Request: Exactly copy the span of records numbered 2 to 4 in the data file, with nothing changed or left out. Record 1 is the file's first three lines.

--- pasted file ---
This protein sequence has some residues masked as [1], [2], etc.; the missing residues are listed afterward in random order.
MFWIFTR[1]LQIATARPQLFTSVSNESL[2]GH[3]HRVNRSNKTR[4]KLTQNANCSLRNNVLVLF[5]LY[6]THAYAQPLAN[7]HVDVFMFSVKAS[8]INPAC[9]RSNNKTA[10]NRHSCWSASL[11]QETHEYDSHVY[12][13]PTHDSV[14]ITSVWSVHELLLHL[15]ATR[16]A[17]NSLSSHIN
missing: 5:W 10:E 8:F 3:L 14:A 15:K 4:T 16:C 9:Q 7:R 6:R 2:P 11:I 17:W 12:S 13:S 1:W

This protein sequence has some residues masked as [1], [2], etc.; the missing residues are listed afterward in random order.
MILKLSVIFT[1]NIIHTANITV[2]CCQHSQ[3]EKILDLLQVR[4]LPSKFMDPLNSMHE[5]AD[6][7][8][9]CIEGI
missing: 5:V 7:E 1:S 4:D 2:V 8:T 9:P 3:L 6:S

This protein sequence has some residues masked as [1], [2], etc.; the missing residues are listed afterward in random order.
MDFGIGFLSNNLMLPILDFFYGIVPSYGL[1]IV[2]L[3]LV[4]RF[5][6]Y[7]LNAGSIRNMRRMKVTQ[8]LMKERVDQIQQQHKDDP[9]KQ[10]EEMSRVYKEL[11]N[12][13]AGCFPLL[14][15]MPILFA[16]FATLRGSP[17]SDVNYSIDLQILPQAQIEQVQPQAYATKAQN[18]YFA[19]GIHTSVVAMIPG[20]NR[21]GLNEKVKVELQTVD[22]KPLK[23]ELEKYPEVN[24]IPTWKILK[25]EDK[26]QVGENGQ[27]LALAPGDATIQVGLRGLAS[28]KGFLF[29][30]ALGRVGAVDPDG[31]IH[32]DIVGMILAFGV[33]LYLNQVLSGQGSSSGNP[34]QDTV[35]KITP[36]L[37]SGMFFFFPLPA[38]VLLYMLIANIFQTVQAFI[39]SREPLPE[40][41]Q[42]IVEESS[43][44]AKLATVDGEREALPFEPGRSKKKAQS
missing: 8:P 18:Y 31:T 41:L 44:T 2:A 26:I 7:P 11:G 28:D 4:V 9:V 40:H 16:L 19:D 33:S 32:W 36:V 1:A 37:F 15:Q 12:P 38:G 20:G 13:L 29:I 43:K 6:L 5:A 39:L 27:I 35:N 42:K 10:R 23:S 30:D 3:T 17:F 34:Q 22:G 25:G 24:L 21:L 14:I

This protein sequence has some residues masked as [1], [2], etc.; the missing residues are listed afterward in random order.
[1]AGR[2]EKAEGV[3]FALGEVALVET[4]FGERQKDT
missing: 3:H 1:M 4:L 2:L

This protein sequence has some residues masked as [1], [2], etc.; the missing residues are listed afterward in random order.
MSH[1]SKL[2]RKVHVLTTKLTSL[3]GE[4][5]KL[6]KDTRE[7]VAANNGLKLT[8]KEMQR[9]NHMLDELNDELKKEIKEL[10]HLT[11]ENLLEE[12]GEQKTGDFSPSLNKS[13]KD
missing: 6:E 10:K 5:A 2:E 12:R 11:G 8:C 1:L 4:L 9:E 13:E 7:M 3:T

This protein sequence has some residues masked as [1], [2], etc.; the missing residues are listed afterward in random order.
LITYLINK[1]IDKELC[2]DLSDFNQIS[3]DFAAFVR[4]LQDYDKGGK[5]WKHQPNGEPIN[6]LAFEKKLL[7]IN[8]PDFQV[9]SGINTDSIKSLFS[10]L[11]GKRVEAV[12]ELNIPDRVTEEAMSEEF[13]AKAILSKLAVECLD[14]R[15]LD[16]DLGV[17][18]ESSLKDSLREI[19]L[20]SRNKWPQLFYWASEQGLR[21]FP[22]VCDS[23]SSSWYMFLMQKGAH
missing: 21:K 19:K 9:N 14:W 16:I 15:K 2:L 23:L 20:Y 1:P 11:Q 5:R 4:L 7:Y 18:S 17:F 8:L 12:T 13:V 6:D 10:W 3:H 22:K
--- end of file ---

This protein sequence has some residues masked as [1], [2], etc.; the missing residues are listed afterward in random order.
MILKLSVIFT[1]NIIHTANITV[2]CCQHSQ[3]EKILDLLQVR[4]LPSKFMDPLNSMHE[5]AD[6][7][8][9]CIEGI
missing: 5:V 7:E 1:S 4:D 2:V 8:T 9:P 3:L 6:S

This protein sequence has some residues masked as [1], [2], etc.; the missing residues are listed afterward in random order.
MDFGIGFLSNNLMLPILDFFYGIVPSYGL[1]IV[2]L[3]LV[4]RF[5][6]Y[7]LNAGSIRNMRRMKVTQ[8]LMKERVDQIQQQHKDDP[9]KQ[10]EEMSRVYKEL[11]N[12][13]AGCFPLL[14][15]MPILFA[16]FATLRGSP[17]SDVNYSIDLQILPQAQIEQVQPQAYATKAQN[18]YFA[19]GIHTSVVAMIPG[20]NR[21]GLNEKVKVELQTVD[22]KPLK[23]ELEKYPEVN[24]IPTWKILK[25]EDK[26]QVGENGQ[27]LALAPGDATIQVGLRGLAS[28]KGFLF[29][30]ALGRVGAVDPDG[31]IH[32]DIVGMILAFGV[33]LYLNQVLSGQGSSSGNP[34]QDTV[35]KITP[36]L[37]SGMFFFFPLPA[38]VLLYMLIANIFQTVQAFI[39]SREPLPE[40][41]Q[42]IVEESS[43][44]AKLATVDGEREALPFEPGRSKKKAQS
missing: 8:P 18:Y 31:T 41:L 44:T 2:A 26:I 7:P 11:G 28:D 4:V 9:V 40:H 16:L 19:D 33:S 32:W 36:V 1:A 37:F 15:Q 12:P 38:G 20:G 13:L 29:I 43:K 6:L 5:A 39:L 27:I 35:N 42:K 10:R 23:S 30:D 3:T 17:F 34:Q 22:G 25:G 24:L 21:L 14:I

This protein sequence has some residues masked as [1], [2], etc.; the missing residues are listed afterward in random order.
[1]AGR[2]EKAEGV[3]FALGEVALVET[4]FGERQKDT
missing: 3:H 1:M 4:L 2:L